I LOVE tea.
Or as I recently learned from tea aficionados, I love “herbal infusions.” If you are in the company of tea experts, the word “tea” is used exclusively for brews coming from the tea plant (think white tea, black tea, and green tea).
But personally, if I infuse plants in water, I call the resulting liquid…tea. Tomayto, tomahto…am I right?!
One of my favorite self-care activities is to open up my herb & spice cabinet and concoct tea blends. Sometimes I create magic, and sometimes I create disasters.
But this particular combination I am sharing with you today is one of my favorites.
Not only is it helpful for aiding digestion, but it also tastes delicious!
It’s made with:
- Fennel seeds
Rooibos is a plant native to South Africa.
It has the following properties and health benefits [1,2]:
- Rich in vitamin C
- Cancer prevention
- Improved cholesterol levels
Rooibos pairs well with spices commonly used in chai (such as ginger and cloves) and can be used in place of black tea to make a caffeine-free chai blend.
Allspice is native to Jamaica. It grows from a tree with light gray bark and dark green leaves. The allspice berries are picked from the tree when they are green and then dried in the sun where they turn brown.
Allspice grown in Jamaica is known for being more potent than that grown in other countries. Specifically, it is known for containing a higher content of essential oils.
Traditional uses of allspice include: colds, menstrual cramps, dyspepsia (upset stomach), sore joints, muscle aches, respiratory congestion, toothache, poor circulation, headaches, stress, depression, fatigue, high blood pressure, and obesity.
Allspice berries are abundant in an antioxidant known as Eugenol. Eugenol is known for its ability to promote production of digestive enzymes.
They also contain quercetin, gallic acid, and ericifolin. Quercetin acts as a mast cell stabilizer which can be helpful for those with histamine intolerance. These antioxidants are also known for having anti-inflammatory, antibacterial, and anti-viral properties.
The clove tree is native to Indonesia.
Similarly to allspice, cloves are rich in eugenol which can aid digestive enzyme production. They are also rich in a variety of other beneficial compounds such as gallic acid and flavonoids.
Cloves have the following properties and health benefits:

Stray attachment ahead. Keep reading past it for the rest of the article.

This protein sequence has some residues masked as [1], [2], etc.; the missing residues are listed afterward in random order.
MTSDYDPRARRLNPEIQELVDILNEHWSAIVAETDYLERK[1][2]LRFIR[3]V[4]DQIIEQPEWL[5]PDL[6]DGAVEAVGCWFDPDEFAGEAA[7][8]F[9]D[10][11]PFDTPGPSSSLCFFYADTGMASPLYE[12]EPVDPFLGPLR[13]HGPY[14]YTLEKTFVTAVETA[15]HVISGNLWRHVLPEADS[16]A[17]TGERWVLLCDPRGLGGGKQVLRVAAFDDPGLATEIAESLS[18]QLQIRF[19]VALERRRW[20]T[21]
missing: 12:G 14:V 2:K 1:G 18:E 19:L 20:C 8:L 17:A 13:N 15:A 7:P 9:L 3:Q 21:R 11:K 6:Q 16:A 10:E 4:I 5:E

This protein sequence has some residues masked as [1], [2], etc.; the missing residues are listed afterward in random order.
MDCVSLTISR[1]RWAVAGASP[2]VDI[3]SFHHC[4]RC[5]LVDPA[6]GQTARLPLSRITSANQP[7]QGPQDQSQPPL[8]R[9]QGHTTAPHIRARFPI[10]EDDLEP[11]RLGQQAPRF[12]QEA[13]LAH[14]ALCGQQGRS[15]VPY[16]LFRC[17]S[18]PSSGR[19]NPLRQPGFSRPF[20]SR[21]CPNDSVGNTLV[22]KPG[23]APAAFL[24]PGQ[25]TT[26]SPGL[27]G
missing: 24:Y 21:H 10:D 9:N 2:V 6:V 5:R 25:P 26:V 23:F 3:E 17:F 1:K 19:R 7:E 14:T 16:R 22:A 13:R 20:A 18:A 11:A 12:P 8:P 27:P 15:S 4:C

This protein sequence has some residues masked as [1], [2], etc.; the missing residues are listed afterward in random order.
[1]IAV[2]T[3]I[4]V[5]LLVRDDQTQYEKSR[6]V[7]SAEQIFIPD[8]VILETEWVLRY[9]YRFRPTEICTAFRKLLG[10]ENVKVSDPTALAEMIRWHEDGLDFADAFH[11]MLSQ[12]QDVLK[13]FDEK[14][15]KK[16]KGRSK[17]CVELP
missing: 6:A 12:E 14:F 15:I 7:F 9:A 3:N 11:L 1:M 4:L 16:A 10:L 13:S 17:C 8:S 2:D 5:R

- Antioxidant rich- among the highest antioxidant content of all spices
- Antibacterial– research shows it has antibacterial activity against all food-borne pathogens!
- Antifungal– a mouse model showed promising effects for cloves in the prevention and treatment of vaginal candidiasis
- Pain relieving
- Antiviral– due to the presence of eugenol
I’ve covered the health benefits of cinnamon in depth in a previous post (Simple Antimicrobial Pho), so I will skip that here.
But as it relates to digestion, cinnamon has been used traditionally for the following:
Ginger is another spice that I have covered extensively in other posts. Check it out here:
Fennel seeds have a history of use for the following conditions :
- Irritable colon (now known as irritable bowel syndrome)
- Abdominal pain
- Liver pain
- Gum disorders
- Eye blurriness or itching
Are you ready for a simple and delicious way to get these healing spices into your diet? Here we go!
Warming Digestive Tea (Low FODMAP, SCD, Vegan)
- 2 Tbsp loose leaf rooibos
- 1 tsp whole dried allspice berries
- 6 whole dried cloves
- 2 (3-inch) dried cinnamon sticks
- 3-inch chunk fresh ginger (peeled and sliced)
- 1 Tbsp dried fennel seeds
- 12 cups water
 Sasaki M, Nishida N, Shimada M. A Beneficial Role of Rooibos in Diabetes Mellitus: A Systematic Review and Meta-Analysis. Molecules. 2018;23(4)
 Mckay DL, Blumberg JB. A review of the bioactivity of South African herbal teas: rooibos (Aspalathus linearis) and honeybush (Cyclopia intermedia). Phytother Res. 2007;21(1):1-16.
 Zhang L, Lokeshwar BL. Medicinal properties of the Jamaican pepper plant Pimenta dioica and Allspice. Curr Drug Targets. 2012;13(14):1900-6.
 Cortés-rojas DF, De souza CR, Oliveira WP. Clove (Syzygium aromaticum): a precious spice. Asian Pac J Trop Biomed. 2014;4(2):90-6.
 Badgujar SB, Patel VV, Bandivdekar AH. Foeniculum vulgare Mill: a review of its botany, phytochemistry, pharmacology, contemporary application, and toxicology. Biomed Res Int. 2014;2014:842674.